The Raw Materials of Civilisation…
Before we get stuck into the glaring omission in the government’s assessment of Australia’s energy resources – energy could be the single-best investment sector of 2012 – a reminder: today is Wednesday. You know what that means!
Slipstream Trader Murray Dawes has posted his latest technical analysis of the S&P 500 over on his YouTube channel. Markets are surely factoring the prospect of an imminent downgrade in France’s sovereign credit rating. But what else is the price action telling you? Murray says:
The technical picture has deteriorated in the past week. As I said last week a close in the S+P 500 below 1230 is what I needed to see to raise my conviction that we would see more downside towards the recent point of control at 1145 and perhaps lower. We are now entering the strongest seasonal period of the year with an 80% chance of about a 3% rally from now till early January based on past data. My fear is that many people will be long on the back of this but they may be disappointed this year because the technicals are now pointing firmly down. No Santa rally for you! (In voice of the Soup Nazi from Seinfeld)
Nice to see Murray is feeling the Christmas spirit. Click the following link to watch his latest stock market update on You Tube.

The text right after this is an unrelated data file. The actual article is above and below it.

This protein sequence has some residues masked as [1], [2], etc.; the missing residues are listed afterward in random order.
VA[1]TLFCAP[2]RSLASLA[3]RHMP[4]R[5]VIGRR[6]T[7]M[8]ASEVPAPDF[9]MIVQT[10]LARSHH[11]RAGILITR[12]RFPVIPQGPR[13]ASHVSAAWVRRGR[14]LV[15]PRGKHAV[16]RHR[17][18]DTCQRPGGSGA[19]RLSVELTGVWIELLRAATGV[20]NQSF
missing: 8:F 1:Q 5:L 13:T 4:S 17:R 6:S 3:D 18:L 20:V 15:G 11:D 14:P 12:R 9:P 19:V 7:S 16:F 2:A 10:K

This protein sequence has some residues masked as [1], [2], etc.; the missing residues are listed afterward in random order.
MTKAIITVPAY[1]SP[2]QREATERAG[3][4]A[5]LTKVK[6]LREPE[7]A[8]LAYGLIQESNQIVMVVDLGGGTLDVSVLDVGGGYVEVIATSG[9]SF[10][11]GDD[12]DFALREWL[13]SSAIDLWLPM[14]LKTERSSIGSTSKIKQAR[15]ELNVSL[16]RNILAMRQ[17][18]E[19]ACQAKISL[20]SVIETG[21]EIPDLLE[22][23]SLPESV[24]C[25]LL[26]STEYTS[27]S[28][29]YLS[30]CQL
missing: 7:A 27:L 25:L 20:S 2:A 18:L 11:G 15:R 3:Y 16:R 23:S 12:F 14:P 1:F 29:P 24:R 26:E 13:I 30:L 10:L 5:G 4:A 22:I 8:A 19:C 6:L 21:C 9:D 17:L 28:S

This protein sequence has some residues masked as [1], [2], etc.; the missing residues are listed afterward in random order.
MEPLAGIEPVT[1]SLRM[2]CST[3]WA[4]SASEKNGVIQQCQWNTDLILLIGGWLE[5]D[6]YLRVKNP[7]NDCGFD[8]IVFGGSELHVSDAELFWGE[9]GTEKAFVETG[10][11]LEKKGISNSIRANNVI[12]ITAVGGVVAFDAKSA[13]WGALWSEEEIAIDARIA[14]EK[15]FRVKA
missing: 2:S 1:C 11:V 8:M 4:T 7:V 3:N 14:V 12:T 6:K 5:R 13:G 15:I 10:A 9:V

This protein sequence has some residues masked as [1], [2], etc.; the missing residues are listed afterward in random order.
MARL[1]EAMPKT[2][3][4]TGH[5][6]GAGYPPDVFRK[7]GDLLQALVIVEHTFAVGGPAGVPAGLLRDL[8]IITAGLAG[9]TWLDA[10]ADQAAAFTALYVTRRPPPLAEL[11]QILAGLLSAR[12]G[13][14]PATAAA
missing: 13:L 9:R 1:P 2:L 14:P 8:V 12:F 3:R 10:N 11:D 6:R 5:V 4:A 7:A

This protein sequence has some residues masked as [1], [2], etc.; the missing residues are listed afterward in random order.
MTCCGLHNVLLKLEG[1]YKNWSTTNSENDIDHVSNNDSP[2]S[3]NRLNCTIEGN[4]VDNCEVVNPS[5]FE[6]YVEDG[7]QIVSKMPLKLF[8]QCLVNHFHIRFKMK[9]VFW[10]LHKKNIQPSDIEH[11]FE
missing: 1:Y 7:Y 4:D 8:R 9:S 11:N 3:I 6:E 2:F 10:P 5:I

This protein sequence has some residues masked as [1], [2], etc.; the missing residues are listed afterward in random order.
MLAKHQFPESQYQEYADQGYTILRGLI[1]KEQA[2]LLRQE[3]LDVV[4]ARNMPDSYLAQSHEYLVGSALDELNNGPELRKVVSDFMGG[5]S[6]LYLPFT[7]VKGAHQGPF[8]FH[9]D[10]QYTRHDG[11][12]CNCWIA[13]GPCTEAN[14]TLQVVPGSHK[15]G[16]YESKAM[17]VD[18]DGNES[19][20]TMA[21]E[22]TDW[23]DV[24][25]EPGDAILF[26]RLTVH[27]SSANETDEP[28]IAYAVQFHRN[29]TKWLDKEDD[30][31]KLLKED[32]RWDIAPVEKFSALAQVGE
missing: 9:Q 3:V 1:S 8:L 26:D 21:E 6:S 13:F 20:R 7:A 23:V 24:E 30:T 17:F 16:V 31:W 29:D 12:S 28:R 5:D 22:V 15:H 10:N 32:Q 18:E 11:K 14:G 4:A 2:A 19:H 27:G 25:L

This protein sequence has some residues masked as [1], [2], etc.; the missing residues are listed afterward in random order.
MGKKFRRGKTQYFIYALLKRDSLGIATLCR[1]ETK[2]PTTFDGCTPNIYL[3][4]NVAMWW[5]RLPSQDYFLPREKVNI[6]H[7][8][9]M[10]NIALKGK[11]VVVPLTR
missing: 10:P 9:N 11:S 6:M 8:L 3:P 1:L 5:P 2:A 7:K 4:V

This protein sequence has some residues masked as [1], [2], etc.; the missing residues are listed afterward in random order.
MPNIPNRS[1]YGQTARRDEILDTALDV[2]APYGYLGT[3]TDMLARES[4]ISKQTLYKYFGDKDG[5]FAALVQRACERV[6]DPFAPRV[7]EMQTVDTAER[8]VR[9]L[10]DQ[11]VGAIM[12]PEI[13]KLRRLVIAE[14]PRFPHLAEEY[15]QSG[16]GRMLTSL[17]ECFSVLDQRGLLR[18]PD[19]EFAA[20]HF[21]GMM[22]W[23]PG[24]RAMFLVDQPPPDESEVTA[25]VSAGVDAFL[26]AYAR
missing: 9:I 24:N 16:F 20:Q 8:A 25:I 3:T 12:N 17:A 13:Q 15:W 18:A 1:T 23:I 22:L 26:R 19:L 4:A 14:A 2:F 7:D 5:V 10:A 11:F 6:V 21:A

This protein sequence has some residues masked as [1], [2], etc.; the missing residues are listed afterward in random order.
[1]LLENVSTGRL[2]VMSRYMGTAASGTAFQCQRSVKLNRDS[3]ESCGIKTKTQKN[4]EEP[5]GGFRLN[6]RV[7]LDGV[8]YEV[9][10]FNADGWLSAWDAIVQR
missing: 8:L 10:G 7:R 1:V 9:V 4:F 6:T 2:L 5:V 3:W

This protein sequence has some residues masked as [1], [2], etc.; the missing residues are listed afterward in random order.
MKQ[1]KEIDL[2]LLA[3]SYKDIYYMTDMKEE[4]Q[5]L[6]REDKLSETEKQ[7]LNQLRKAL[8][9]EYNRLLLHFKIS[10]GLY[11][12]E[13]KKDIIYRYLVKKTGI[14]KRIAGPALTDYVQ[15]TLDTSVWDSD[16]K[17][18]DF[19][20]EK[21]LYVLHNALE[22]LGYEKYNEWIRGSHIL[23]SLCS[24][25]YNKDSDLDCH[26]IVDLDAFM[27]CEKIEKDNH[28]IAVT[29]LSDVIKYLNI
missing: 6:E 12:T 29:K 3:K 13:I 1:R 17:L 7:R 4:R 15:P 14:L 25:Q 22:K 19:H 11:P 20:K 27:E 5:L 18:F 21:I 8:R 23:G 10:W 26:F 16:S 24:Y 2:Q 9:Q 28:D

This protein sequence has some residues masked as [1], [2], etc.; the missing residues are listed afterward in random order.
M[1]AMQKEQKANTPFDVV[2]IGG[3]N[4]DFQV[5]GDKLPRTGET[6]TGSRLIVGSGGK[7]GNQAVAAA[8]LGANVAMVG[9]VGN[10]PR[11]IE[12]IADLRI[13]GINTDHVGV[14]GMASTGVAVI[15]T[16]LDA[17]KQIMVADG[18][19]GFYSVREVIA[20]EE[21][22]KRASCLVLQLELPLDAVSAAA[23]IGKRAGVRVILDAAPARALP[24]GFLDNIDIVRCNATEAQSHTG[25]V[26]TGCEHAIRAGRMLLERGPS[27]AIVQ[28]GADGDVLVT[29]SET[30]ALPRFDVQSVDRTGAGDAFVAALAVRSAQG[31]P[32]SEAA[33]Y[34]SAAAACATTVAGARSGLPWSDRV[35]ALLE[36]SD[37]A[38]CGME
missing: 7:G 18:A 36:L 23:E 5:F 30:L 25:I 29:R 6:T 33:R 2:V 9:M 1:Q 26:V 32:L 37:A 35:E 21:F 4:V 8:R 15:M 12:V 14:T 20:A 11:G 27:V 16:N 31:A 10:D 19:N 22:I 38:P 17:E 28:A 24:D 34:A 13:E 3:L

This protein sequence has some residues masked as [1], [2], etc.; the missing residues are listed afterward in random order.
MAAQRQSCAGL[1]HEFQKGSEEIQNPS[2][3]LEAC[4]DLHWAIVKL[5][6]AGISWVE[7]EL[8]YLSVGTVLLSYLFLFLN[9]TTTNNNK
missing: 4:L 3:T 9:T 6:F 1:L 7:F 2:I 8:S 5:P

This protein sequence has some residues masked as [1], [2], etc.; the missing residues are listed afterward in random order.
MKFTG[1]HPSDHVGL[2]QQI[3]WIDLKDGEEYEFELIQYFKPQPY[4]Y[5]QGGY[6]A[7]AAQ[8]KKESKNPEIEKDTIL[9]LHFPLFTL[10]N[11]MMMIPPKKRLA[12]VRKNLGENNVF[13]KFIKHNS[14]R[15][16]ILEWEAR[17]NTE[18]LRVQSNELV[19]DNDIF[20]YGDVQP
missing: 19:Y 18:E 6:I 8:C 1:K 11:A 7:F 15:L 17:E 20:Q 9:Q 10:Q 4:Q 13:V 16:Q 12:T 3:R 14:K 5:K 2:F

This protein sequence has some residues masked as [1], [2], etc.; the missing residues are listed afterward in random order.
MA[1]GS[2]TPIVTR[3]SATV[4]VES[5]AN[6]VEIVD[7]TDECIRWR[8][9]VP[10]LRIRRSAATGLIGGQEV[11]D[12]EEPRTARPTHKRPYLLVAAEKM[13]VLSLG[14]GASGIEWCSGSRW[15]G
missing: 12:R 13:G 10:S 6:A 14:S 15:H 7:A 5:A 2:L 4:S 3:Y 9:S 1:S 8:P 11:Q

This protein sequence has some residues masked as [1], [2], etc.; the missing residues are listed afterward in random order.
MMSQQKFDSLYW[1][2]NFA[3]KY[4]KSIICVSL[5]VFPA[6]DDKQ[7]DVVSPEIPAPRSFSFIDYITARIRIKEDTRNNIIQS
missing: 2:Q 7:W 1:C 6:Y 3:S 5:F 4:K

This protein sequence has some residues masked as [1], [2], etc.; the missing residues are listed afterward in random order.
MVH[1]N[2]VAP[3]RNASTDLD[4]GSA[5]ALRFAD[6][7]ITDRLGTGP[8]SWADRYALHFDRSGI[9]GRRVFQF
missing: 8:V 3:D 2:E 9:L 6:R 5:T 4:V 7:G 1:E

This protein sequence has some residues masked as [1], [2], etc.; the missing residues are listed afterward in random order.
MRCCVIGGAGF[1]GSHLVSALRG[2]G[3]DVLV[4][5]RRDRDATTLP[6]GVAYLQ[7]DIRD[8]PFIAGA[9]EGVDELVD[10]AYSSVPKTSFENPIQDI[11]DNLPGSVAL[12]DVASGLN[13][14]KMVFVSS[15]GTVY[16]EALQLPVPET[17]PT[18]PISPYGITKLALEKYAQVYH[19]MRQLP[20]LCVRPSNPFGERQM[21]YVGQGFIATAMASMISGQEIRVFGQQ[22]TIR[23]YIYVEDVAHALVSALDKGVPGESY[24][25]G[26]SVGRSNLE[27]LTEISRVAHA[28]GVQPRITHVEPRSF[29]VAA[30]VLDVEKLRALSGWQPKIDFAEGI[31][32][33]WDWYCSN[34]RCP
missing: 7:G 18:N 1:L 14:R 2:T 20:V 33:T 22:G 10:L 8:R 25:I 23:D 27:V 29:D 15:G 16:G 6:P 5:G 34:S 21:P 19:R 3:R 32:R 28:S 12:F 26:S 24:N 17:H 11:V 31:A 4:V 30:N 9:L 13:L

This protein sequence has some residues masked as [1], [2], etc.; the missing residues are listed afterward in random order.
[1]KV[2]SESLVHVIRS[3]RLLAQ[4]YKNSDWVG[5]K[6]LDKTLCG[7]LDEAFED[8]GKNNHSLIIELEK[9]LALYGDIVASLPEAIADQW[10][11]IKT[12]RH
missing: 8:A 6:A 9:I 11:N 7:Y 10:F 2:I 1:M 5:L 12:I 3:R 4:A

The Contest for Scarce and Valuable Energy Resources
Now, thinking ahead, let’s make the contention that 2012 is the year geopolitics becomes the dominant factor on commodity prices, especially oil prices. The logic is simple here. The financial crisis has begotten a political crisis. The worse things get economically and in the banking system, the more political instability there is. But wait…there’s more.
Political instability means an unstable nation state. We already know that the Western Welfare states are economically unstable. With unsound money, they have unsound finances and an unsound long-term fiscal picture (lower tax revenues, forced spending cuts, bigger deficits). In the past, this kind of systemic instability has led to a direct contest for scarce and valuable real resources.
We touched on this point last week in Energy, Resources, and Real Asset Investing. The basic idea is that at some level, national power is based on the ability to generate real wealth. The ability to generate real wealth (through economic production) is based on ownership of, or access to, the raw materials of civilisation. Diggers and Drillers editor Alex Cowie has highlighted the six resources he thinks will be most valuable in 2012.
3 Reasons Why Energy and Resources Should be a Part of Your Investment Strategy
These raw materials of civilisation include bulk commodities, timber, steel, and other resources. But in our view energy commodities are the most important of all for three reasons. First, they take real expertise to find and extract. This makes them high-margin commodities.
Second, energy resources deplete with production and require constant replacement by new resources and reserves. This is true of all commodities, of course. But as global energy demand grows with a larger population, the production of cheap, plentiful resources is nearly over. Scarcity is asserting itself on oil prices. And you can’t have a growing economy without real energy.